Susan (Sue) BARNES

BARNES, The Hon. Susan (Sue), P.C., B.A., LL.B.

Personal Data

Party
Liberal
Constituency
London West (Ontario)
Birth Date
September 8, 1952
Website
http://en.wikipedia.org/wiki/Sue_Barnes
PARLINFO
http://www.parl.gc.ca/parlinfo/Files/Parliamentarian.aspx?Item=84abb4e5-fc2d-4ed5-8adb-c1bd7893e779&Language=E&Section=ALL
Profession
lawyer

Parliamentary Career

October 25, 1993 - April 27, 1997
LIB
  London West (Ontario)
  • Parliamentary Secretary to the Minister of National Revenue (February 23, 1996 - July 15, 1998)
June 2, 1997 - October 22, 2000
LIB
  London West (Ontario)
  • Parliamentary Secretary to the Minister of National Revenue (February 23, 1996 - July 15, 1998)
November 27, 2000 - May 23, 2004
LIB
  London West (Ontario)
  • Parliamentary Secretary to the Minister of Justice and Attorney General of Canada with special emphasis on Judicial Transparency and Aboriginal Justice (December 12, 2003 - July 19, 2004)
June 28, 2004 - November 29, 2005
LIB
  London West (Ontario)
  • Parliamentary Secretary to the Minister of Justice and Attorney General of Canada with special emphasis on Judicial Transparency and Aboriginal Justice (December 12, 2003 - July 19, 2004)
  • Parliamentary Secretary to the Minister of Indian Affairs and Northern Development and Federal Interlocutor for Métis and Non-Status Indians (July 20, 2004 - February 5, 2006)
January 23, 2006 - September 7, 2008
LIB
  London West (Ontario)
  • Parliamentary Secretary to the Minister of Indian Affairs and Northern Development and Federal Interlocutor for Métis and Non-Status Indians (July 20, 2004 - February 5, 2006)

Most Recent Speeches (Page 126 of 130)


June 15, 1994

Mrs. Sue Barnes (London West)

Mr. Speaker, we should all recognize the importance of removing the internal trade barriers which are obstacles to economic competitiveness and growth in Canada.

Internal trade barriers raise the cost of doing business. There are over 500 internal trade barriers in Canada with a cost to Canadians of approximately $6.5 billion annually in lost income.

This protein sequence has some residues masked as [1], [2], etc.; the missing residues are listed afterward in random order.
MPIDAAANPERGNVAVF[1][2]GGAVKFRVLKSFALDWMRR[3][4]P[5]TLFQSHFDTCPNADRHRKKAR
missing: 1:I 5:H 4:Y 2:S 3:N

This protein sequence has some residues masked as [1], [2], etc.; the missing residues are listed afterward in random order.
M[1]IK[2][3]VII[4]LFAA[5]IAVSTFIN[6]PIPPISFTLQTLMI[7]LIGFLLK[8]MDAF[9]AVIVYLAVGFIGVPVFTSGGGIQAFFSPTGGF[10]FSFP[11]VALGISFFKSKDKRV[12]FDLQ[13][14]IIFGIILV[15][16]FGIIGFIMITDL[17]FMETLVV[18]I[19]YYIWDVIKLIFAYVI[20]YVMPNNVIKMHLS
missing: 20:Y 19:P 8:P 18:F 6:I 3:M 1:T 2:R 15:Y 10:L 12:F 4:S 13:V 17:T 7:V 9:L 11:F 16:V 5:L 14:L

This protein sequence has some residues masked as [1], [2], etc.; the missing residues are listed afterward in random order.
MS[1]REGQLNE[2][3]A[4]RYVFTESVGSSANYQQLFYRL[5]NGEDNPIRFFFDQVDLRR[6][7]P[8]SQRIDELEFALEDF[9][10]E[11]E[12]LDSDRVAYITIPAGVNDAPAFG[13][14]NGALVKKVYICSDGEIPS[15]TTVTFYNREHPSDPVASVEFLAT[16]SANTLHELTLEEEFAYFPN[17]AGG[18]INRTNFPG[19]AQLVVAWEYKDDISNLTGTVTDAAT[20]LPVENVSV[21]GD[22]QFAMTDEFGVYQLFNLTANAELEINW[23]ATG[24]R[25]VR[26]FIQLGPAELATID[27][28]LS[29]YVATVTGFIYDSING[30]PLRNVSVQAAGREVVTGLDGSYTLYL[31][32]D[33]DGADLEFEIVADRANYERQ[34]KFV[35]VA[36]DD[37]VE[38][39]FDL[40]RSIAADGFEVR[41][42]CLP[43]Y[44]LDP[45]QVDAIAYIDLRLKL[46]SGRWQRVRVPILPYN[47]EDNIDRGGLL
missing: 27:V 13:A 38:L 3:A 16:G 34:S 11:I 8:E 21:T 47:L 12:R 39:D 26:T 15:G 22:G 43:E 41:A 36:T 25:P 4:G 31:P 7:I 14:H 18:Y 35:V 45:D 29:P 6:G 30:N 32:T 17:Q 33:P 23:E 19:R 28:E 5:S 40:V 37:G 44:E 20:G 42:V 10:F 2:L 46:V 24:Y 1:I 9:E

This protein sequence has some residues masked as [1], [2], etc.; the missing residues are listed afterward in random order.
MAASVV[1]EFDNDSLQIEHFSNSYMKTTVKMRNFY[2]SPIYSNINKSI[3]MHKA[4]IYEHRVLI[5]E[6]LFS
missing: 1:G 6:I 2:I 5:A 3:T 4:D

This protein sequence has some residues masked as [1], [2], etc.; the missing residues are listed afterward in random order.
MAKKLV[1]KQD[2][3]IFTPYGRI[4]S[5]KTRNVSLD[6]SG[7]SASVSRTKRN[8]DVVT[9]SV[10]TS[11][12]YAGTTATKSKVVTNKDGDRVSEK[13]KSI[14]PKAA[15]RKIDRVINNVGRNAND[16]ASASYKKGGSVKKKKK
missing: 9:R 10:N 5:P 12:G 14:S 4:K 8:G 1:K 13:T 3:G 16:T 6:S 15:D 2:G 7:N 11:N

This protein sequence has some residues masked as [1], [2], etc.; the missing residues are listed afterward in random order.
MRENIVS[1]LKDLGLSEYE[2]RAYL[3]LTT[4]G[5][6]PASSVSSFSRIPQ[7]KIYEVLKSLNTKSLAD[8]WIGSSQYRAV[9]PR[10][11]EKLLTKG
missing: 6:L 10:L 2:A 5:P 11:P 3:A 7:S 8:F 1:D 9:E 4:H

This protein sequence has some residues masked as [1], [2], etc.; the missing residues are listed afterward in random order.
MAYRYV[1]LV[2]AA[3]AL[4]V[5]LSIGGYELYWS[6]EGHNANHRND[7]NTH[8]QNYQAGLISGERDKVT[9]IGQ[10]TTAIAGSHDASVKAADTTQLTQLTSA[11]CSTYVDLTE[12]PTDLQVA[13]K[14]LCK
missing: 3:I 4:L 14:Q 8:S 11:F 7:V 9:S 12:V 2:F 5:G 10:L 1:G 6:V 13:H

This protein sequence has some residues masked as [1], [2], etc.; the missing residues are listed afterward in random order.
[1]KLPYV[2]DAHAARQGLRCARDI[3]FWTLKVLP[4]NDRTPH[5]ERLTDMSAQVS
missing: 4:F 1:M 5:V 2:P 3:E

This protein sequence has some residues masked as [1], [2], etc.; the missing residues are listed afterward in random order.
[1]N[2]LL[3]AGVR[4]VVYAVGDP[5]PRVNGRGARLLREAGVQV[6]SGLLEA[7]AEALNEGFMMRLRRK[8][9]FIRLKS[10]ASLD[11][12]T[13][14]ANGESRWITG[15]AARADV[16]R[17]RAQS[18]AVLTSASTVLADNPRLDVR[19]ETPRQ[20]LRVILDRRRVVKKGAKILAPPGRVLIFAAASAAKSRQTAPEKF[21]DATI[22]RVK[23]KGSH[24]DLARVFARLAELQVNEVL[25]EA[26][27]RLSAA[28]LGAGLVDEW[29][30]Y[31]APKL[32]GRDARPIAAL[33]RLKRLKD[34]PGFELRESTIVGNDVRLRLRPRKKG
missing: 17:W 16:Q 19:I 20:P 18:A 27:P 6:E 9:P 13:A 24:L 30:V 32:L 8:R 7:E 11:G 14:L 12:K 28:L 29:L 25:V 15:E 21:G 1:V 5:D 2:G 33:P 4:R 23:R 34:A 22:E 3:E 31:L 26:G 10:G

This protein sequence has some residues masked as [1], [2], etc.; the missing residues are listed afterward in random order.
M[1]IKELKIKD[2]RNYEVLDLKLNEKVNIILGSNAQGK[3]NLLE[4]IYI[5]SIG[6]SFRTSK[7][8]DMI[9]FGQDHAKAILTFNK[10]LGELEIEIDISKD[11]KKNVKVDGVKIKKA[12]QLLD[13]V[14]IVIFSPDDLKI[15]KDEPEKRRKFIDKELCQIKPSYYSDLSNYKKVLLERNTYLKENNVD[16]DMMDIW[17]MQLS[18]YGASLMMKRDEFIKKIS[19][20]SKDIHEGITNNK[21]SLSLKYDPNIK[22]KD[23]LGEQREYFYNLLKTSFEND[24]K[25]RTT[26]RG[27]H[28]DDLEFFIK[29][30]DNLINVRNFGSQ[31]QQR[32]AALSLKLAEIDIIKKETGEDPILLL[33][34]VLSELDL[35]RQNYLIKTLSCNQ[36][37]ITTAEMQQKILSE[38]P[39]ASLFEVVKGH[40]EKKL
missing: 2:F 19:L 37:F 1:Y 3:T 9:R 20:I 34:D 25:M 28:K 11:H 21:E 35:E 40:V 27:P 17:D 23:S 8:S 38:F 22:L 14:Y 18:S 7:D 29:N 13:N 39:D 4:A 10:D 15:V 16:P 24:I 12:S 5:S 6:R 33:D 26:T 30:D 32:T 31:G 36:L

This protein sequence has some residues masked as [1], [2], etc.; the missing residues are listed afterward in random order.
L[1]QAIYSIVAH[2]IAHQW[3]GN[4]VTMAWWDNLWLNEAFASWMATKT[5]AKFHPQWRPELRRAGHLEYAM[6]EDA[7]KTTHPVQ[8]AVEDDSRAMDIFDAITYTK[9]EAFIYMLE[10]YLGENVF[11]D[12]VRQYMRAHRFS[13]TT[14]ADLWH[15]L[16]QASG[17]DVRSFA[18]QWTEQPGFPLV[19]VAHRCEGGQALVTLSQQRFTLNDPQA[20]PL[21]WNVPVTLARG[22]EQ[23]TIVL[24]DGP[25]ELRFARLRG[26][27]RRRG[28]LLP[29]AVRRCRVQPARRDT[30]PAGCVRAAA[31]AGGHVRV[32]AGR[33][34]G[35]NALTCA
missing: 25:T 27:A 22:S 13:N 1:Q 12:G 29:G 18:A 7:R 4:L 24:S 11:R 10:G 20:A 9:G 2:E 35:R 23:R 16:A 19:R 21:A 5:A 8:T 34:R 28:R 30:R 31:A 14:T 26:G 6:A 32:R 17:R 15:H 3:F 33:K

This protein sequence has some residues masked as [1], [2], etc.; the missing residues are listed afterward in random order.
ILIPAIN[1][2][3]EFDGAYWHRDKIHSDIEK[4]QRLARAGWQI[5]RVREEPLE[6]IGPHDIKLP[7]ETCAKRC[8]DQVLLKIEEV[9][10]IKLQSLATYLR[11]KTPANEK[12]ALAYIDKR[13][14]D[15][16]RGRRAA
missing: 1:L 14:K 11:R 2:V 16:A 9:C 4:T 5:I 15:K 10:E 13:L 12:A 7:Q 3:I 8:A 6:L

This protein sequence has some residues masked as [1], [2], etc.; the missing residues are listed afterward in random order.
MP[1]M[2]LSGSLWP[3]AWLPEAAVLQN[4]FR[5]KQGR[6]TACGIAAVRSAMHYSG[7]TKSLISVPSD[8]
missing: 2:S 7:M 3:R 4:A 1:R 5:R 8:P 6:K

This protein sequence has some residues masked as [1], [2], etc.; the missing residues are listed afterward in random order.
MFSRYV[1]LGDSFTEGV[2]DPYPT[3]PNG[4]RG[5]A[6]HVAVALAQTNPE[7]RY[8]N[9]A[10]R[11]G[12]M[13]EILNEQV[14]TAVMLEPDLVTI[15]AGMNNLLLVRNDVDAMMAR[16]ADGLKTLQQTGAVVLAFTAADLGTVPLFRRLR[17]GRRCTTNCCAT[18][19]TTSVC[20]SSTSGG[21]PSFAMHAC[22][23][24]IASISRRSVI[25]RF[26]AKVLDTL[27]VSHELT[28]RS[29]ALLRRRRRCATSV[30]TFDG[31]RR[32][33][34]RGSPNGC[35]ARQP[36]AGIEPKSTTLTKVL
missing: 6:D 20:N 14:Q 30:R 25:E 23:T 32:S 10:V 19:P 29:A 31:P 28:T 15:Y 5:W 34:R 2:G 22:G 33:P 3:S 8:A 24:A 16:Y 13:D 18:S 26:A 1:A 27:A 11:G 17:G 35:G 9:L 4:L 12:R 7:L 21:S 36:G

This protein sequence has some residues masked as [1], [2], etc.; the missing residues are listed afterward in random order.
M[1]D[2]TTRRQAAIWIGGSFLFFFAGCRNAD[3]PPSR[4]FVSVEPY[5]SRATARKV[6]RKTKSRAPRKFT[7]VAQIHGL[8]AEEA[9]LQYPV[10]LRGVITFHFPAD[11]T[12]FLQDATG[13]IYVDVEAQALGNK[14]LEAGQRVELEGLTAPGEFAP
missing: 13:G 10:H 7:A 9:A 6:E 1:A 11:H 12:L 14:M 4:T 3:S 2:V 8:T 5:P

Negotiations under way between federal, provincial and territorial governments will lead to an agreement by June 30, 1994. The federal government is committed to working toward the agreement that will start the process of building open, efficient and stable domestic markets.

The agreements sought will put in place a framework that will lead to dismantling the barriers that have been erected by governments since Confederation 127 years ago. It is time to put an end to the trade restrictions that we would neither tolerate nor impose on international trade. We have for too long divided our country into many small restricted segments.

I urge members to support our Minister of Industry and his counterparts from the provinces and territories in their challenging and very important task.

Topic:   Statements By Members
Subtopic:   Trade
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June 7, 1994

Mrs. Sue Barnes (London West)

Mr. Speaker, I would like to inform the House that the inaugural induction of the first 10 laureates to the Canadian Medical Hall of Fame took place on Friday, May 27, 1994 in London, Ontario.

This is an opportunity to pay tribute to Dr. Charles Drake, a world renowned London neurosurgeon, and the nine other eminent recipients of these awards.